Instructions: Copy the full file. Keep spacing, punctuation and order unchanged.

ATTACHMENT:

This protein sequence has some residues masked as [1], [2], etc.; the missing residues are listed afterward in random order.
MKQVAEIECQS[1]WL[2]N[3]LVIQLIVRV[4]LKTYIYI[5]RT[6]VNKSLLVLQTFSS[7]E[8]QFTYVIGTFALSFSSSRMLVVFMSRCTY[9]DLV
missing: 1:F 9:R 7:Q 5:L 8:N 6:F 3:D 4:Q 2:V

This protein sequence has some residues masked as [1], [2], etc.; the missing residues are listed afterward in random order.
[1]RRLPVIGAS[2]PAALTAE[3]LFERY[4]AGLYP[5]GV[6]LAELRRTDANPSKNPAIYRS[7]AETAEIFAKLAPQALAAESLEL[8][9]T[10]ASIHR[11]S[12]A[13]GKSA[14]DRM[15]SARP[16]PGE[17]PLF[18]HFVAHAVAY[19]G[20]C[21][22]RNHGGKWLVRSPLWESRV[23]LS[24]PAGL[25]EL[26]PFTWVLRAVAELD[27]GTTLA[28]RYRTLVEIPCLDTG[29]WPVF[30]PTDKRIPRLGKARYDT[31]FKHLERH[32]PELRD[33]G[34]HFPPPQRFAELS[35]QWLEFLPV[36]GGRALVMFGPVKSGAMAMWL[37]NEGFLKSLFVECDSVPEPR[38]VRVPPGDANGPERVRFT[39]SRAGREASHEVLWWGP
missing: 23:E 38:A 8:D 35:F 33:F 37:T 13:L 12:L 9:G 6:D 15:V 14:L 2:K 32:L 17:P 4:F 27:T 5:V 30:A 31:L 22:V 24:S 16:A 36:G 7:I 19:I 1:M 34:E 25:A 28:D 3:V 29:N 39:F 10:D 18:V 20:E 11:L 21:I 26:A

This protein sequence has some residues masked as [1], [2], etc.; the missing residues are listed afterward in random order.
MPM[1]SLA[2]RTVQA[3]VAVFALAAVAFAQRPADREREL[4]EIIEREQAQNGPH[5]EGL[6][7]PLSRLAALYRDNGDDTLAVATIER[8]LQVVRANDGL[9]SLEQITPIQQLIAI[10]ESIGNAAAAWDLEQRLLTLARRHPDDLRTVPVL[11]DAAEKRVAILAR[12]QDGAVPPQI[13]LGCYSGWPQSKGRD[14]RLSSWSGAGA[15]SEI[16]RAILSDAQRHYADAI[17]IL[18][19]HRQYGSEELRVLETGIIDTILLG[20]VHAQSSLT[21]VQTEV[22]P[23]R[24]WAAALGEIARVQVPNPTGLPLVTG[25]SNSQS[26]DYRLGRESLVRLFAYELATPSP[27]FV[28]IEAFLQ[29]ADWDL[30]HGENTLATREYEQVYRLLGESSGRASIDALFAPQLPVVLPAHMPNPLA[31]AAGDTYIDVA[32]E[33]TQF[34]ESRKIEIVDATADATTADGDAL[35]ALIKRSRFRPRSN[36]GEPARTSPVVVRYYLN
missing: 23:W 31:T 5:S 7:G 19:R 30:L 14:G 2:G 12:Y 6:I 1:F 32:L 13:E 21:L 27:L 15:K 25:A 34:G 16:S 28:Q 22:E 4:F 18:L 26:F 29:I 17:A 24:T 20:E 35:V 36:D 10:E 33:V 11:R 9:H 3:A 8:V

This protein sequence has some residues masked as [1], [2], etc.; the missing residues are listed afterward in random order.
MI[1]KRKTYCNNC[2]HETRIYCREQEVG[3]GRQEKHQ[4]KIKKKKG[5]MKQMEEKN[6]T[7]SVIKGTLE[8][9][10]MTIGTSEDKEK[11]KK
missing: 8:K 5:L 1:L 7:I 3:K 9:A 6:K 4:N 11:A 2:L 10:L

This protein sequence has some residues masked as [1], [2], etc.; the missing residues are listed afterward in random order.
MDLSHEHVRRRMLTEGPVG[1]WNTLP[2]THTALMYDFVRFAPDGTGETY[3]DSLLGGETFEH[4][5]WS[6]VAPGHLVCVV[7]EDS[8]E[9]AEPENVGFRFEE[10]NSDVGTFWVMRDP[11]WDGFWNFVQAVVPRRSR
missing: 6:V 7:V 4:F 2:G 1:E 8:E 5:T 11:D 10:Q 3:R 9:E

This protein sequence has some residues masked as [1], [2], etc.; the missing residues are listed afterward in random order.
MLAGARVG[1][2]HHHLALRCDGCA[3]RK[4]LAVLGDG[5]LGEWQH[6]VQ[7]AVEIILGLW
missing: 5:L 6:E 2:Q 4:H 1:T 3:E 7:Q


This protein sequence has some residues masked as [1], [2], etc.; the missing residues are listed afterward in random order.
MKQVAEIECQS[1]WL[2]N[3]LVIQLIVRV[4]LKTYIYI[5]RT[6]VNKSLLVLQTFSS[7]E[8]QFTYVIGTFALSFSSSRMLVVFMSRCTY[9]DLV
missing: 1:F 9:R 7:Q 5:L 8:N 6:F 3:D 4:Q 2:V

This protein sequence has some residues masked as [1], [2], etc.; the missing residues are listed afterward in random order.
[1]RRLPVIGAS[2]PAALTAE[3]LFERY[4]AGLYP[5]GV[6]LAELRRTDANPSKNPAIYRS[7]AETAEIFAKLAPQALAAESLEL[8][9]T[10]ASIHR[11]S[12]A[13]GKSA[14]DRM[15]SARP[16]PGE[17]PLF[18]HFVAHAVAY[19]G[20]C[21][22]RNHGGKWLVRSPLWESRV[23]LS[24]PAGL[25]EL[26]PFTWVLRAVAELD[27]GTTLA[28]RYRTLVEIPCLDTG[29]WPVF[30]PTDKRIPRLGKARYDT[31]FKHLERH[32]PELRD[33]G[34]HFPPPQRFAELS[35]QWLEFLPV[36]GGRALVMFGPVKSGAMAMWL[37]NEGFLKSLFVECDSVPEPR[38]VRVPPGDANGPERVRFT[39]SRAGREASHEVLWWGP
missing: 23:E 38:A 8:D 35:F 33:F 37:T 13:L 12:L 9:G 6:D 15:V 14:L 2:K 32:L 17:P 4:F 27:T 5:V 30:A 31:L 22:V 24:S 16:A 36:G 7:I 19:I 1:M 34:E 25:A 28:D 3:V 29:N 39:F 10:D 18:V 20:E 11:L 21:I 26:A

This protein sequence has some residues masked as [1], [2], etc.; the missing residues are listed afterward in random order.
MPM[1]SLA[2]RTVQA[3]VAVFALAAVAFAQRPADREREL[4]EIIEREQAQNGPH[5]EGL[6][7]PLSRLAALYRDNGDDTLAVATIER[8]LQVVRANDGL[9]SLEQITPIQQLIAI[10]ESIGNAAAAWDLEQRLLTLARRHPDDLRTVPVL[11]DAAEKRVAILAR[12]QDGAVPPQI[13]LGCYSGWPQSKGRD[14]RLSSWSGAGA[15]SEI[16]RAILSDAQRHYADAI[17]IL[18][19]HRQYGSEELRVLETGIIDTILLG[20]VHAQSSLT[21]VQTEV[22]P[23]R[24]WAAALGEIARVQVPNPTGLPLVTG[25]SNSQS[26]DYRLGRESLVRLFAYELATPSP[27]FV[28]IEAFLQ[29]ADWDL[30]HGENTLATREYEQVYRLLGESSGRASIDALFAPQLPVVLPAHMPNPLA[31]AAGDTYIDVA[32]E[33]TQF[34]ESRKIEIVDATADATTADGDAL[35]ALIKRSRFRPRSN[36]GEPARTSPVVVRYYLN
missing: 23:W 31:T 5:S 7:G 19:R 30:L 14:G 2:G 12:Y 6:I 1:F 32:L 13:E 21:L 27:L 15:K 25:A 34:G 16:S 28:Q 22:E 4:F 18:L 26:F 29:I 17:A 24:T 20:E 35:V 36:D 10:E 33:V 11:R 9:H 3:A 8:V

This protein sequence has some residues masked as [1], [2], etc.; the missing residues are listed afterward in random order.
MI[1]KRKTYCNNC[2]HETRIYCREQEVG[3]GRQEKHQ[4]KIKKKKG[5]MKQMEEKN[6]T[7]SVIKGTLE[8][9][10]MTIGTSEDKEK[11]KK
missing: 8:K 5:L 1:L 7:I 3:K 9:A 6:K 4:N 11:A 2:L 10:L

This protein sequence has some residues masked as [1], [2], etc.; the missing residues are listed afterward in random order.
MDLSHEHVRRRMLTEGPVG[1]WNTLP[2]THTALMYDFVRFAPDGTGETY[3]DSLLGGETFEH[4][5]WS[6]VAPGHLVCVV[7]EDS[8]E[9]AEPENVGFRFEE[10]NSDVGTFWVMRDP[11]WDGFWNFVQAVVPRRSR
missing: 6:V 7:V 4:F 2:G 1:E 8:E 5:T 11:D 10:Q 3:R 9:E

This protein sequence has some residues masked as [1], [2], etc.; the missing residues are listed afterward in random order.
MLAGARVG[1][2]HHHLALRCDGCA[3]RK[4]LAVLGDG[5]LGEWQH[6]VQ[7]AVEIILGLW
missing: 5:L 6:E 2:Q 4:H 1:T 3:E 7:Q